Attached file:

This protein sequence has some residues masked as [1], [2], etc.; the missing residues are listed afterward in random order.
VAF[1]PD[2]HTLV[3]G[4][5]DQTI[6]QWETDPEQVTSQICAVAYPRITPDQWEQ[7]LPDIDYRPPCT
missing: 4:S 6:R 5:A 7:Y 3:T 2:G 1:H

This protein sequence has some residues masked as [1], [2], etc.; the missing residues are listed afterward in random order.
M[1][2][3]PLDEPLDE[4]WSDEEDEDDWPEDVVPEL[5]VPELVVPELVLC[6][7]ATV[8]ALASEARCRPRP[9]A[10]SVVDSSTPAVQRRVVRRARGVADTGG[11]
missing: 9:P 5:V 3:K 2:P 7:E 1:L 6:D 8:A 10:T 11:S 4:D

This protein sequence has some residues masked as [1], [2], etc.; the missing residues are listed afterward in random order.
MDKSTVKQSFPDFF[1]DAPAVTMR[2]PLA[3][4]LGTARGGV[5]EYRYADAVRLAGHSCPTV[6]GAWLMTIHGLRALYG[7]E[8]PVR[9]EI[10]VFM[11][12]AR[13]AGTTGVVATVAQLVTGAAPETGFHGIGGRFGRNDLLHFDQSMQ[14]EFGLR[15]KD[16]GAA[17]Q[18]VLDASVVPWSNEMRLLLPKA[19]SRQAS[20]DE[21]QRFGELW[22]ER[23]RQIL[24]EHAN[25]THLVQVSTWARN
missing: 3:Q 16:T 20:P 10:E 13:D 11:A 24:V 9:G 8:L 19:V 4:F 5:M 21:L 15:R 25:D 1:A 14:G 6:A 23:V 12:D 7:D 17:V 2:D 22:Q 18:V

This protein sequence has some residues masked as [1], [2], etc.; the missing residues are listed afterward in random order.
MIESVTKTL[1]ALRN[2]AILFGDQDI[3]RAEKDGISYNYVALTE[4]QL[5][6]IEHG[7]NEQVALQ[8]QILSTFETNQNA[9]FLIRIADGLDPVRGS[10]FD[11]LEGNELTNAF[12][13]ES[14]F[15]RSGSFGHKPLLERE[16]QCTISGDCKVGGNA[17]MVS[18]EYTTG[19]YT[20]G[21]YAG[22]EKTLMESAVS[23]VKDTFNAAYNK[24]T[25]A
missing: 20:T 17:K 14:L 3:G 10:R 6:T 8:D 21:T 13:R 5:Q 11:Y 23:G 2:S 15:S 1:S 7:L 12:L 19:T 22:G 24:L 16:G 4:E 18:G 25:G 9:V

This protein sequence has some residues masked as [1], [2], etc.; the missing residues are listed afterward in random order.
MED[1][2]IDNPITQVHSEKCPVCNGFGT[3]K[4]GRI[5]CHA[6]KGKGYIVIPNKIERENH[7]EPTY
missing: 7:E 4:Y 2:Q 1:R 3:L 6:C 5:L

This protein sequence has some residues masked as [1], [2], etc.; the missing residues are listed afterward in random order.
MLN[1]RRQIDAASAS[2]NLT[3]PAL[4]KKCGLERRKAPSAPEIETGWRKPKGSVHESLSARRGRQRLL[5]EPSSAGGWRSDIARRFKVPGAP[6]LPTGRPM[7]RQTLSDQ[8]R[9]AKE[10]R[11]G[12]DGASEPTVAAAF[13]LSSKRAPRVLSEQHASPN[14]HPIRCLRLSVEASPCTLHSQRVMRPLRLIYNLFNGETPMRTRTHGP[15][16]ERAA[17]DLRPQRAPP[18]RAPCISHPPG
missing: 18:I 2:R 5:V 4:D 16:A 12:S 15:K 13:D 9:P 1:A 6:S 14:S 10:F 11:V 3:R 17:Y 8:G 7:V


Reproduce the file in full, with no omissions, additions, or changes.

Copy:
This protein sequence has some residues masked as [1], [2], etc.; the missing residues are listed afterward in random order.
VAF[1]PD[2]HTLV[3]G[4][5]DQTI[6]QWETDPEQVTSQICAVAYPRITPDQWEQ[7]LPDIDYRPPCT
missing: 4:S 6:R 5:A 7:Y 3:T 2:G 1:H

This protein sequence has some residues masked as [1], [2], etc.; the missing residues are listed afterward in random order.
M[1][2][3]PLDEPLDE[4]WSDEEDEDDWPEDVVPEL[5]VPELVVPELVLC[6][7]ATV[8]ALASEARCRPRP[9]A[10]SVVDSSTPAVQRRVVRRARGVADTGG[11]
missing: 9:P 5:V 3:K 2:P 7:E 1:L 6:D 8:A 10:T 11:S 4:D

This protein sequence has some residues masked as [1], [2], etc.; the missing residues are listed afterward in random order.
MDKSTVKQSFPDFF[1]DAPAVTMR[2]PLA[3][4]LGTARGGV[5]EYRYADAVRLAGHSCPTV[6]GAWLMTIHGLRALYG[7]E[8]PVR[9]EI[10]VFM[11][12]AR[13]AGTTGVVATVAQLVTGAAPETGFHGIGGRFGRNDLLHFDQSMQ[14]EFGLR[15]KD[16]GAA[17]Q[18]VLDASVVPWSNEMRLLLPKA[19]SRQAS[20]DE[21]QRFGELW[22]ER[23]RQIL[24]EHAN[25]THLVQVSTWARN
missing: 3:Q 16:T 20:P 10:E 13:D 11:A 24:V 9:G 8:L 19:V 4:F 5:M 21:L 15:R 25:D 1:A 14:G 6:A 23:V 12:D 7:D 17:V 2:D 22:Q 18:V

This protein sequence has some residues masked as [1], [2], etc.; the missing residues are listed afterward in random order.
MIESVTKTL[1]ALRN[2]AILFGDQDI[3]RAEKDGISYNYVALTE[4]QL[5][6]IEHG[7]NEQVALQ[8]QILSTFETNQNA[9]FLIRIADGLDPVRGS[10]FD[11]LEGNELTNAF[12][13]ES[14]F[15]RSGSFGHKPLLERE[16]QCTISGDCKVGGNA[17]MVS[18]EYTTG[19]YT[20]G[21]YAG[22]EKTLMESAVS[23]VKDTFNAAYNK[24]T[25]A
missing: 20:T 17:K 14:L 3:G 10:R 6:T 8:D 21:T 13:R 5:Q 11:Y 23:G 2:S 15:S 1:S 7:L 12:L 19:T 22:G 24:L 16:G 4:E 18:G 25:G 9:V

This protein sequence has some residues masked as [1], [2], etc.; the missing residues are listed afterward in random order.
MED[1][2]IDNPITQVHSEKCPVCNGFGT[3]K[4]GRI[5]CHA[6]KGKGYIVIPNKIERENH[7]EPTY
missing: 7:E 4:Y 2:Q 1:R 3:L 6:C 5:L

This protein sequence has some residues masked as [1], [2], etc.; the missing residues are listed afterward in random order.
MLN[1]RRQIDAASAS[2]NLT[3]PAL[4]KKCGLERRKAPSAPEIETGWRKPKGSVHESLSARRGRQRLL[5]EPSSAGGWRSDIARRFKVPGAP[6]LPTGRPM[7]RQTLSDQ[8]R[9]AKE[10]R[11]G[12]DGASEPTVAAAF[13]LSSKRAPRVLSEQHASPN[14]HPIRCLRLSVEASPCTLHSQRVMRPLRLIYNLFNGETPMRTRTHGP[15][16]ERAA[17]DLRPQRAPP[18]RAPCISHPPG
missing: 18:I 2:R 5:V 4:D 16:A 12:S 15:K 13:D 9:P 1:A 6:S 14:S 10:F 11:V 3:R 17:Y 8:G 7:V